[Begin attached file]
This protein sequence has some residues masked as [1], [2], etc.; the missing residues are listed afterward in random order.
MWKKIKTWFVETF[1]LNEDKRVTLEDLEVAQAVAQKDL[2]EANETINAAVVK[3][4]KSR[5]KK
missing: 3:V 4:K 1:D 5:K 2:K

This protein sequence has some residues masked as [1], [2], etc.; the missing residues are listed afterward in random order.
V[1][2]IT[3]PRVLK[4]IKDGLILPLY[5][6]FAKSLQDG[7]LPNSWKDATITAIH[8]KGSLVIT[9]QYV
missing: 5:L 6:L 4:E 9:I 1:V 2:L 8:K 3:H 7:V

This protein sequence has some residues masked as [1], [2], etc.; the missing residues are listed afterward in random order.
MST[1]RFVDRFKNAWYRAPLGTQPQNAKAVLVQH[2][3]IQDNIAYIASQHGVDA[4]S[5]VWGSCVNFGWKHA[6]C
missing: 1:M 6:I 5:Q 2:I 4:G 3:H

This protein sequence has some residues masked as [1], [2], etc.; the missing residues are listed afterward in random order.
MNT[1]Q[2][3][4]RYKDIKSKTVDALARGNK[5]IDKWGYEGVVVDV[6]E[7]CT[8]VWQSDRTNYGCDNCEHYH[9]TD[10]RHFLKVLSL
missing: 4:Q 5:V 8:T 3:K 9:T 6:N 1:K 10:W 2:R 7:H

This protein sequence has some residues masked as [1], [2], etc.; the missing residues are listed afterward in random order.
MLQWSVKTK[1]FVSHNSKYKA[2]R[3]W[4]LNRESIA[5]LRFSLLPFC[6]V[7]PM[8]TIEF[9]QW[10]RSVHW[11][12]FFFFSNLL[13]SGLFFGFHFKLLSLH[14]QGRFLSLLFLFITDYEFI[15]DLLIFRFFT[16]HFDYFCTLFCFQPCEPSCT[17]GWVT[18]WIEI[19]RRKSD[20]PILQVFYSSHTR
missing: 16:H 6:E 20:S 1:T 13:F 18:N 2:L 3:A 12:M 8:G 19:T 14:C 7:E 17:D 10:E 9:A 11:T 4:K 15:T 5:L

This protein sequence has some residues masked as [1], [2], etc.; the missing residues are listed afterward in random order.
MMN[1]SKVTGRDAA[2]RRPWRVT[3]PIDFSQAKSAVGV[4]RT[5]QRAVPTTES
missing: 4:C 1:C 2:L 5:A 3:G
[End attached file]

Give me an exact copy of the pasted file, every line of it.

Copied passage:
This protein sequence has some residues masked as [1], [2], etc.; the missing residues are listed afterward in random order.
MWKKIKTWFVETF[1]LNEDKRVTLEDLEVAQAVAQKDL[2]EANETINAAVVK[3][4]KSR[5]KK
missing: 3:V 4:K 1:D 5:K 2:K

This protein sequence has some residues masked as [1], [2], etc.; the missing residues are listed afterward in random order.
V[1][2]IT[3]PRVLK[4]IKDGLILPLY[5][6]FAKSLQDG[7]LPNSWKDATITAIH[8]KGSLVIT[9]QYV
missing: 5:L 6:L 4:E 9:I 1:V 2:L 8:K 3:H 7:V

This protein sequence has some residues masked as [1], [2], etc.; the missing residues are listed afterward in random order.
MST[1]RFVDRFKNAWYRAPLGTQPQNAKAVLVQH[2][3]IQDNIAYIASQHGVDA[4]S[5]VWGSCVNFGWKHA[6]C
missing: 1:M 6:I 5:Q 2:I 4:G 3:H

This protein sequence has some residues masked as [1], [2], etc.; the missing residues are listed afterward in random order.
MNT[1]Q[2][3][4]RYKDIKSKTVDALARGNK[5]IDKWGYEGVVVDV[6]E[7]CT[8]VWQSDRTNYGCDNCEHYH[9]TD[10]RHFLKVLSL
missing: 4:Q 5:V 8:T 3:K 9:T 6:N 1:K 10:W 2:R 7:H

This protein sequence has some residues masked as [1], [2], etc.; the missing residues are listed afterward in random order.
MLQWSVKTK[1]FVSHNSKYKA[2]R[3]W[4]LNRESIA[5]LRFSLLPFC[6]V[7]PM[8]TIEF[9]QW[10]RSVHW[11][12]FFFFSNLL[13]SGLFFGFHFKLLSLH[14]QGRFLSLLFLFITDYEFI[15]DLLIFRFFT[16]HFDYFCTLFCFQPCEPSCT[17]GWVT[18]WIEI[19]RRKSD[20]PILQVFYSSHTR
missing: 16:H 6:E 20:S 1:T 13:F 18:N 2:L 3:A 12:M 8:G 19:T 14:C 7:E 17:D 10:E 9:A 11:T 4:K 15:T 5:L

This protein sequence has some residues masked as [1], [2], etc.; the missing residues are listed afterward in random order.
MMN[1]SKVTGRDAA[2]RRPWRVT[3]PIDFSQAKSAVGV[4]RT[5]QRAVPTTES
missing: 4:C 1:C 2:L 5:A 3:G